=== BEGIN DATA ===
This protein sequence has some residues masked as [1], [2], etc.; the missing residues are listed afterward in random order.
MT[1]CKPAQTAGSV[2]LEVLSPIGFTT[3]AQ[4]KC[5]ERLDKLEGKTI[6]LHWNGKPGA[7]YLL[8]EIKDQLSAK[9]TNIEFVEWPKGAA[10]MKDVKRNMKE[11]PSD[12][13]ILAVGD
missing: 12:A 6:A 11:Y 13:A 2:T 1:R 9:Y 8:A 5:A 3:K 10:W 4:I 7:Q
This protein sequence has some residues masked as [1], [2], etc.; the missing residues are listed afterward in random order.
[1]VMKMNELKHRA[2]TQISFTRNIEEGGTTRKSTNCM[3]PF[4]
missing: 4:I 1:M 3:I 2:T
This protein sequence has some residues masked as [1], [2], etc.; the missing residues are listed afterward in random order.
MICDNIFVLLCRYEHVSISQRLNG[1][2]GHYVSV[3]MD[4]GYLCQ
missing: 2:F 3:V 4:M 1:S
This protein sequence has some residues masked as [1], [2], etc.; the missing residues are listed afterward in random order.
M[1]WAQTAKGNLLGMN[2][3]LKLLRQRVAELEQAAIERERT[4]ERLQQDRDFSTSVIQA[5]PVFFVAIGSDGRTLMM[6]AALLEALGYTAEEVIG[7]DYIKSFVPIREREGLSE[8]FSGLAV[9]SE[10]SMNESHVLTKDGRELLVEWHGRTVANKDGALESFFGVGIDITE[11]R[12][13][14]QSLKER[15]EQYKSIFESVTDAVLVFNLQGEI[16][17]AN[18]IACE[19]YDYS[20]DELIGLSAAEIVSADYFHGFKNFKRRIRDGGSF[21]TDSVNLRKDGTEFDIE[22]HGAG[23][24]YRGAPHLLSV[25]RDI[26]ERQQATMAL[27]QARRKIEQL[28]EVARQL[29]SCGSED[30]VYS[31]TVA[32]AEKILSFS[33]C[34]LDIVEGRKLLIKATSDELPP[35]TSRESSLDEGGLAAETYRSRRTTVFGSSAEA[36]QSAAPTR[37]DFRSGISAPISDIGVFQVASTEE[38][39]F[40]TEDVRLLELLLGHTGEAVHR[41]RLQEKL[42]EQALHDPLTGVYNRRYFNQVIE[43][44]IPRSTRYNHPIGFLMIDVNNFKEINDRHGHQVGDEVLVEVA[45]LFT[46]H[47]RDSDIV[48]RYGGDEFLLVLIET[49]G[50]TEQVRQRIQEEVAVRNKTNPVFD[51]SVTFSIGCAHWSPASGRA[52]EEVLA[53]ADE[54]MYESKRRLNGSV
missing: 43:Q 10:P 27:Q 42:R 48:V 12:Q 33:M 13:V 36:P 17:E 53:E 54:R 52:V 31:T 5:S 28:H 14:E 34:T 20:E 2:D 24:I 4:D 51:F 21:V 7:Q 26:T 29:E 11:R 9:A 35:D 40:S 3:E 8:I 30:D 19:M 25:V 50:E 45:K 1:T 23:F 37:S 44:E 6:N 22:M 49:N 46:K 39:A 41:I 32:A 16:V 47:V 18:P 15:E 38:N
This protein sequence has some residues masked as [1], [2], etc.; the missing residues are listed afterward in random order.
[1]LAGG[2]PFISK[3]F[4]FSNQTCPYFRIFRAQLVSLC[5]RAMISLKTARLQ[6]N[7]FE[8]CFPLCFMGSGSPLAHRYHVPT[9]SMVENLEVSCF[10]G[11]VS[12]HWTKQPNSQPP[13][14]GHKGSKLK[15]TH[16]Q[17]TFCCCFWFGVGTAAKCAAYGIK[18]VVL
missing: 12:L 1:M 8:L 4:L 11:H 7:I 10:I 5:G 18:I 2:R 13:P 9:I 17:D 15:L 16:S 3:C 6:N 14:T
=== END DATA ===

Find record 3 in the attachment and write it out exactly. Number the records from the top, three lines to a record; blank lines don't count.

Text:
This protein sequence has some residues masked as [1], [2], etc.; the missing residues are listed afterward in random order.
MICDNIFVLLCRYEHVSISQRLNG[1][2]GHYVSV[3]MD[4]GYLCQ
missing: 2:F 3:V 4:M 1:S